Frostpunk is the latest game from 11 Bit Studios, the developers behind the excellent indie darling “This War of Mine”, and it is this which carries much of the same grim and socially conscious worldbuilding and atmosphere. Dark and depressing, Frostpunk is unlike any other experience in the city building genre. It uses the genre staple gameplay elements to convey the hard realities of leading and keeping a population alive, and how power corrupts absolutely everything. It is not only a deep gameplay experience, but one of the best truly interactive storytelling experiences that I’ve ever played.
Frostpunk starts with an introduction, setting up the exposition – you are a group of settlers escaping London after a cataclysmic event that covers the world in ice. It’s your job to lead these people to a massive generator in the north, setting up a new city around the warmth of the massive engine. It’s an intriguing set up and is certainly different from most others in the genre, and immediately after the beautifully animated opening cutscene, it’s hard not to want to see more. And from there on out, the visuals, gorgeous art style and sombre orchestral music mirror the opening.
As you are thrust into the game, the first thing you see is the massive engine; you begin to assign units to start collecting resources, slowly building your city. Similar to many city builders you will need to make houses and facilities for the population, using the materials you gathered. Eventually hours in, the plan is that you will have a huge bustling city slap bang in the middle of the frozen wasteland. Where Frostpunk stands out however is in its brutal difficulty. At the beginning of the game you are left with almost nothing; workers can only work certain hours, and there are very little options given to you. Resources are scarce and run out incredibly fast, especially the coal which is crucial to keeping the generator running, since this needs to be kept on so the cold can be kept at bay. You see, the cold slowly kills your citizens and keeping them warm is an absolute priority.
In addition to managing physical resources, you also have to keep track of very important statuses – hope and discontent. Hope and discontent can change depending on the choices you make and random events that will spring up as the game goes along. If one of these gets too high or too low, you can potentially lose the city. It has to be said that it is initially hard to keep control of these, and this is one of the principal challenges of the game.
Two very important aspects that affect these attitude shifts are technology development and laws. As the game progresses you can build workshops that allow you to research new tech and buildings. Some of these are incredibly crucial, and should you fail to research the right heating systems or invest in the correct buildings, your city could freeze or starve. There is constant pressure to stay ahead of what Frostpunk brings in terms of tech.
It’s with the other feature however that Frostpunk throws its most brutal punches. There is a book of laws, in which you can enact policies that can greatly help the process of keeping the city alive. However in a realistic fashion many of these laws are not pleasant and often downright immoral. For example, should you need more workers, it would be so much easier if you could just start making the children go to work, or force some residents into working 24-hour shifts. Similarly, you will need health posts to heal the sick citizens faster, so you force the organ removal from all dead citizens or overcrowd the hospitals. My own personal favourite though is found when your citizens are not eating enough, seeing you mix their meals with some saw dust. These feel like horrible actions to run with, but are necessary, however very quickly these laws can devolve your city into a sadistic society, albeit a functioning one.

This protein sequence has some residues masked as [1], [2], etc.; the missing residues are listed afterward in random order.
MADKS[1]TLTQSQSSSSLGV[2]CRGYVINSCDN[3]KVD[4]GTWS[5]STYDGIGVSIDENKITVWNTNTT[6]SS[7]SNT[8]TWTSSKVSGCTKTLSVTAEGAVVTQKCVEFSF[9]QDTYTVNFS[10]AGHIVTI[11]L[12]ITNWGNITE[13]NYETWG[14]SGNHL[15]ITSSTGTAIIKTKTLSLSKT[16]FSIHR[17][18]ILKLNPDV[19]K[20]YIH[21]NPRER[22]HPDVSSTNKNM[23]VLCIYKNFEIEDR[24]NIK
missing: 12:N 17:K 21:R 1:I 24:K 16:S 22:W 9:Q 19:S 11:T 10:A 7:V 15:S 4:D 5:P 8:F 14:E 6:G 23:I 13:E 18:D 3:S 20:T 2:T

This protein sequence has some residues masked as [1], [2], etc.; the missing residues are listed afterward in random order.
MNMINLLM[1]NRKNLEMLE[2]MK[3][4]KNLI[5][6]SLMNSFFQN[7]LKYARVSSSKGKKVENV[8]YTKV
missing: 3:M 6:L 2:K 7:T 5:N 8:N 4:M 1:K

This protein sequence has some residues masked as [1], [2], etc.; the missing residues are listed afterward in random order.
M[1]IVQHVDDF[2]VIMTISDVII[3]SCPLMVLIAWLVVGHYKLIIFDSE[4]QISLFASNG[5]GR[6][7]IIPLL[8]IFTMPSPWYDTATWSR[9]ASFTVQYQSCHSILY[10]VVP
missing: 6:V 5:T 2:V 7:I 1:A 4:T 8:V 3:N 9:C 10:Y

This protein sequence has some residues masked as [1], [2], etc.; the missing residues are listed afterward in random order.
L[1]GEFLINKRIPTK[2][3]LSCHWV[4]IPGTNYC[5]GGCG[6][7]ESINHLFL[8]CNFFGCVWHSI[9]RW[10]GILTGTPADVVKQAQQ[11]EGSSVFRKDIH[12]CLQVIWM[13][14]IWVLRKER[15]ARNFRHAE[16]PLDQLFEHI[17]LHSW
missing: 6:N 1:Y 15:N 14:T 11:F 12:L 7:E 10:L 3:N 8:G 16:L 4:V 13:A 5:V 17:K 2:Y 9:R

In these mechanics Frostpunk is at its most cerebral and impressive, and through the intense difficulty and uncomfortable choices, it slowly starts to tell a tale to its player. A message of how a dystopian society happens, how power can corrupt, how the desperation for survival overtakes any civilized sense. It’s impressive how much 11 Bit Studios has managed to express things simply through the gameplay itself, and the kind of emotions they can evoke.
It also a simply excellent city builder despite all that. The challenge is tough but always fair, there is a shocking amount of depth to the technologies, and it warrants hours of experimentation. It has kept me glued to the screen for hours on end, trying out different tactics.
It’s not easy to beat FrostPunk’s main scenario though, but when you do it’s hard to feel accomplished. As the closing lines scroll by, it taunts you by commenting, “We survived, but was it worth it?”. Chances are that by playing through on your first time, you’ll have made a terrible city to live in and will be forced to come to that realisation. However it does not have to be that way, and with enough practice and micromanaging it is possible to beat the game with a respectable and kind society. That’s how Frostpunk sucks you back in; always wanting for things to be better and to try to action different strategies.
In addition to that, Frostpunk on Xbox One comes with all previously released content as well. So there are three other side stories that you can play through as well as an endless mode which tests how many days you can survive. In fact, I was pretty shocked to how much there was still to take in well after the main game had been completed.
Frostpunk is another incredible title from 11 Bit Studios, and an utter triumph for the genre. It’s an incredibly unique and engaging deep dive into the bowels of the icy tundra, a textbook example of emotional storytelling through gameplay. If you can stomach it and face the cold, Frostpunk is an experience you will likely never forget.